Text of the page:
Town & Country

April 2019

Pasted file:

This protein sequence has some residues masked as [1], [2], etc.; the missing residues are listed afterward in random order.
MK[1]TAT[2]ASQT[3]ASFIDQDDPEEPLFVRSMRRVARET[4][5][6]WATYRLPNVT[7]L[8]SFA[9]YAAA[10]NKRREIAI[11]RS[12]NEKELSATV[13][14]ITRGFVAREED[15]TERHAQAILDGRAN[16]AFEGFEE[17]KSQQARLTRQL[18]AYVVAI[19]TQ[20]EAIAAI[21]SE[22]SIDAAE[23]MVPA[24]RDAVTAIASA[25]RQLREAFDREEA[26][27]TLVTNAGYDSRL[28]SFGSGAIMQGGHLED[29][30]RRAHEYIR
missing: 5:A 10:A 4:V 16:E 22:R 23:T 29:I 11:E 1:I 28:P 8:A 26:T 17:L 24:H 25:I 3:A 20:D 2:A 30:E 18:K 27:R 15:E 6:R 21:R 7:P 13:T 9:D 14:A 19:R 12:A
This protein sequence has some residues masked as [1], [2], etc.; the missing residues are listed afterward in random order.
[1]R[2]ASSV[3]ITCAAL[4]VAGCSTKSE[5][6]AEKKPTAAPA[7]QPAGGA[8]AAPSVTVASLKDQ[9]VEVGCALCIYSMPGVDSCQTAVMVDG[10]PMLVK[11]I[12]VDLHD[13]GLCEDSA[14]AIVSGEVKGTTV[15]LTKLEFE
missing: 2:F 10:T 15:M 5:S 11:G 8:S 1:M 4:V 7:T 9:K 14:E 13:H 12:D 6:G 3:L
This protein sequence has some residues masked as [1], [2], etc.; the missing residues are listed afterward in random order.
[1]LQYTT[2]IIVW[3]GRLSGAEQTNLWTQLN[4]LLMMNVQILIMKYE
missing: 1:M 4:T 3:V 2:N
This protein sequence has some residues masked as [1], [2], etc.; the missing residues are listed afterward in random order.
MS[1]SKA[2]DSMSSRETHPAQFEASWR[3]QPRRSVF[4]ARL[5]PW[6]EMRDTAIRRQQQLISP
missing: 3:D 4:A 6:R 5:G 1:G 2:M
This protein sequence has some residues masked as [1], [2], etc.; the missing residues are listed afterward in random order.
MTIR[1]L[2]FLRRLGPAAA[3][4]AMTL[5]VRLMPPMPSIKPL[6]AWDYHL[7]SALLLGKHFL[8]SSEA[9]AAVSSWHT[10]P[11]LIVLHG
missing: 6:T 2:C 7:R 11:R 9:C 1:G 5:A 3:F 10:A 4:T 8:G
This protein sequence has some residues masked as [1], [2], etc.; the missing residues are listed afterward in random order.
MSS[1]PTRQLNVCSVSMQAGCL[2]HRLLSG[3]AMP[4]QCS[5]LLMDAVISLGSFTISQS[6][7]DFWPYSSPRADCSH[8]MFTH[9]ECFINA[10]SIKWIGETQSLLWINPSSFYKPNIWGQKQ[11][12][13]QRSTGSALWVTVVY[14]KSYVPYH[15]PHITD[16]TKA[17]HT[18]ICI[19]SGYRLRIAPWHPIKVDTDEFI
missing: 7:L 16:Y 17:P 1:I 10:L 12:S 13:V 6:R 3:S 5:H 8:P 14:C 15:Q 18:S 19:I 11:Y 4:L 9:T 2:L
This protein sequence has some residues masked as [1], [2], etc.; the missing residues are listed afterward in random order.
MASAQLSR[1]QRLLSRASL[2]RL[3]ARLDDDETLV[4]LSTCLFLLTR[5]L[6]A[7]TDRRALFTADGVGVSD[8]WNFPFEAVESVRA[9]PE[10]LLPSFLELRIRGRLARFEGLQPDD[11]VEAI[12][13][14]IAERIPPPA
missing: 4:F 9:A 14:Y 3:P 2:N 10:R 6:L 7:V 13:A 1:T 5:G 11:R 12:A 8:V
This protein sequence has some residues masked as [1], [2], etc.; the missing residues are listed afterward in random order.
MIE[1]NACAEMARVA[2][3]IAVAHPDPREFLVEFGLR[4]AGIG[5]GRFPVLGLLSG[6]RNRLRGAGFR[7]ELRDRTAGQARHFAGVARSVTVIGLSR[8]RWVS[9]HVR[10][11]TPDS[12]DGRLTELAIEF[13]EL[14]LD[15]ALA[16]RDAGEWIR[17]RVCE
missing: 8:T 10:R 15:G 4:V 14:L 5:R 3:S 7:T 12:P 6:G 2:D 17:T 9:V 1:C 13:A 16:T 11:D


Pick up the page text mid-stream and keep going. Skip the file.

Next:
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Editor: Pat St. Germain – Country Town M A N I T O B A & WESTMAN EDITION Saturday, April 20, 2019 Left: George Meggison learning Shodo (Japanese calligraphy), joining his host brother, Hakuri, in the cafeteria and with his homeroom class, during a 4-H trip to Japan in the summer of 2017. Back in Canada, he joined his 4-H curling team on the ice. Below: Taron Topham at last year's 4-H show and sale. The 4 H's are Head, Heart, Hands and Health and are part of the 4-H pledge: My HEAD to clear thinking My HEART to greater loyalty My HANDS to larger service My HEALTH to better living For my club, my community and my country 4-H MANITOBA BROADENS HORIZONS Members develop skills, character and leadership qualities BY JIM BENDER T he benefits of 4-H mem- bership can last a lifetime. 4-H Manitoba is for youth and young adults between the ages of 6 and 25, who build character and leader- ship skills, make lasting friend- ships and enjoy unique life experiences. "Just the way they develop makes changes to their lives," says Dawn Krinke, 4-H Council office manager. "Children who haven't been anywhere get a chance to travel and they just blossom." The 4-H mantra is Learn to Do by Do- ing, and members tackle hands-on projects in four key areas: Sustainable agriculture and food safety; environment and healthy living; science and technology, and commu- nity engagement and communication. "It's not all cows and cooking," says Krinke, adding that some activities in- volve photography, rocketry and archery, as well as curling in bonspiels. Grandview's Taron Topham believes his 10 years of experience with 4-H Manito- ba helped him to earn a prestigious Loran Scholarship. Topham, who grew up on a cattle and grain farm, was among 5,089 applicants for one of only 35 Loran Scholarships awarded to students from across Canada, based on character, commitment to ser- vice and leadership potential — all quali- ties 4-H cultivates. "One of the things I love about 4-H is how, when you begin 4-H, the more experienced members take time to help you with your projects and answer any questions that you may have," Topham wrote in an email. "As you get older, you continue honing the skills that you were taught, but now it is your turn to help out the younger members." Now 17, he recalls that being a 4-H member helped him through an emotional time as a 10-year-old, when he had to say goodbye to a steer that had become a pet to him when the animal was sent to market. "4-H has helped me a lot in life. I have learned so many valuable skills, but I have also made friendships that will last a lifetime." Topham, who played defence for the Manitoba Junior Hockey League's Dau- phin Kings, plans to earn a Bachelor of Science at the University of Saskatchewan as a possible precursor to medical school. Another 4-H member in Westman, George Meggison of Goodlands, landed a 4-H Council scholarship and plans to study agriculture at the University of Manitoba this fall. His application included an assigned essay on how his 4-H experiences and the character traits developed by the 4-H pro- gram will help him in the future. "4-H has been full of great opportuni- ties for me to do all sorts of fun and inter- esting projects, learning many new skills, and has given me the chance to go to various trips, conferences, and events that connect me with people from all across Canada and the world," wrote Meggison, who is both the president of his local 4-H club and the chairperson of the Southwest Area 4-H Council. "It is something that helps youth and young adults to get involved in their com- munity, as well as giving them a chance to explore many different skills and projects that can help them to decide what they would like to do in their future." Those skills include public speaking, time management, business-meeting management and doing interviews. Meggison travelled to Ottawa, Wash- ington and Edmonton — all before he turned 17 — thanks to his involvement with 4-H. In 2017, he took one of his most memorable trips, to Japan, where he learned Shodo — a form of calligraphy — saw the sights and picked up some of the language. His family has also hosted Japanese exchange students. Currently, 4-H Manitoba has 1,856 members, about half of whom live in five Westman areas. An Intermediate Camp (ages 12-14) fo- cusing on sustainable agriculture and food security will be held at Asessippi and Inglis, May 3-5, with 50 Manitoba and 25 Sas- katchewan 4-H members expected to at- tend. Activities will include fishing, learning about invasive species, and visiting both the Inglis Elevator and Habitat Farms. Learn more at "It's not all cows and cooking," says Krinke, adding that some activities involve photography, rocketry and archery, as well as curling in bonspiels. Major investments stimulate more growth in Portage P O R TA G E L A P R A I R I E New energy revitalizing Brandon's core neighbourhood B R A N D O N M I N N E D O S A Young entrepreneurs transform Minnedosa's Main Street PG 2 PG 3 PG 4

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